Now let’s have a look at the results:

1 Extra Small Instance - 50 Concurrent users

As you can see, the site survived the onslaught, albeit barely. There is a significant decline in performance when the number of concurrent users increases over 30, and an almost 300% increase in response time once we reach 50 concurrent users. I’m quite sure the site would actually break down if we increased the numbers only a bit more.

Breaking down is a subjective concept on the web, it does not mean that the webserver actually crashes, it means that the users go away from the page they were intending to visit. This graph shows the average load times for all of the users. Average really means that 50% of the requests took more than the amount of time displayed in the graph. Personally I consider a site broken if it’s requests take more than 3 seconds to load on average, which means 50% of it’s users had to wait more than 3 seconds before they got a response (which they won’t do anymore).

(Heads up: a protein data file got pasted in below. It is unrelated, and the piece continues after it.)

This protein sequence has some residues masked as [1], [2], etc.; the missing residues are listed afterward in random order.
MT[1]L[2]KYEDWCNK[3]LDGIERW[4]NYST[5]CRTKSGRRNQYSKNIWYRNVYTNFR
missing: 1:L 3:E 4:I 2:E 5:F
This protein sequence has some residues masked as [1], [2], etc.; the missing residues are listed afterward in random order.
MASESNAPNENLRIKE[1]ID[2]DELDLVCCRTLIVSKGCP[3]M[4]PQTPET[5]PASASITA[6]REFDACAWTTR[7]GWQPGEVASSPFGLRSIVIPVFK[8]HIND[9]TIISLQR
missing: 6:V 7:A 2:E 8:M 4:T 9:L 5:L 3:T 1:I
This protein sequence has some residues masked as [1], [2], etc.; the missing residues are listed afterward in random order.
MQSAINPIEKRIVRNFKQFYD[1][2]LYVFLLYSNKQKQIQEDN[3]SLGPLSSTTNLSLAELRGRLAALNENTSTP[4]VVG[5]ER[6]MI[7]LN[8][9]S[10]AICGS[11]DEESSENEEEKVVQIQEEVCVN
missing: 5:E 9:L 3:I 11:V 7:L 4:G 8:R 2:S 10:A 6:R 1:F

So what can we do to handle this problem? How can we serve more people? We either scale up or scale out, right?

If this is your first reaction, you didn’t get the utility model yet…

Utilities, like windows azure, are all about optimal use of capacity. Windows azure roles offer an array of different kinds of capacity (compute, memory, bandwidth) and I bet that not all of these are optimally used yet and only one of them is the bottleneck…

Next time we will look into this capacity topic a bit further and see how we can get some more juice out of this instance without having to pay a lot more…

NServiceBus on Sql Azure, sometimes stuff just works

It just works